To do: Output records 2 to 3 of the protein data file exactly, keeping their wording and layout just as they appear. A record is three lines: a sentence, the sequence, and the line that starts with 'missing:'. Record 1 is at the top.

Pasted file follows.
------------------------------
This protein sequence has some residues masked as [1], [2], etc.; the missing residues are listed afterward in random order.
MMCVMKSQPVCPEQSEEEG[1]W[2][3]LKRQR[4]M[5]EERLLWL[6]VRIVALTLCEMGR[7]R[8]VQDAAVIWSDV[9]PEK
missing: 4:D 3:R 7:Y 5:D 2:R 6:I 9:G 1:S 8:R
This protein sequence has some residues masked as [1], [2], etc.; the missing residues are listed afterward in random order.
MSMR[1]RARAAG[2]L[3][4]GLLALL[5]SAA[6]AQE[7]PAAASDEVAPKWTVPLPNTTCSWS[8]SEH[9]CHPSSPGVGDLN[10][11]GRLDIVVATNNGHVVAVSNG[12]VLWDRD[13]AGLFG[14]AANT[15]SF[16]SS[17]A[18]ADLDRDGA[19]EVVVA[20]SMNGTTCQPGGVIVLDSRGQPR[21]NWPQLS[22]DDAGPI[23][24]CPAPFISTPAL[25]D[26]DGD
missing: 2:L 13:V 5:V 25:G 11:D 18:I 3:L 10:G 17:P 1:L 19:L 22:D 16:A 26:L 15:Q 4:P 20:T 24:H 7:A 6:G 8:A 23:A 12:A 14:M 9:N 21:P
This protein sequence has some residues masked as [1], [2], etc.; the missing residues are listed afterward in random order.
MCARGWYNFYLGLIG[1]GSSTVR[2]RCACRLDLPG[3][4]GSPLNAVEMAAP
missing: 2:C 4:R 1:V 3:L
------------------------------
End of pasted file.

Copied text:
This protein sequence has some residues masked as [1], [2], etc.; the missing residues are listed afterward in random order.
MSMR[1]RARAAG[2]L[3][4]GLLALL[5]SAA[6]AQE[7]PAAASDEVAPKWTVPLPNTTCSWS[8]SEH[9]CHPSSPGVGDLN[10][11]GRLDIVVATNNGHVVAVSNG[12]VLWDRD[13]AGLFG[14]AANT[15]SF[16]SS[17]A[18]ADLDRDGA[19]EVVVA[20]SMNGTTCQPGGVIVLDSRGQPR[21]NWPQLS[22]DDAGPI[23][24]CPAPFISTPAL[25]D[26]DGD
missing: 2:L 13:V 5:V 25:G 11:D 18:I 3:L 10:G 17:P 1:L 19:L 22:D 16:A 26:L 15:Q 4:P 20:T 24:H 7:A 6:G 8:A 23:A 12:A 14:M 9:N 21:P
This protein sequence has some residues masked as [1], [2], etc.; the missing residues are listed afterward in random order.
MCARGWYNFYLGLIG[1]GSSTVR[2]RCACRLDLPG[3][4]GSPLNAVEMAAP
missing: 2:C 4:R 1:V 3:L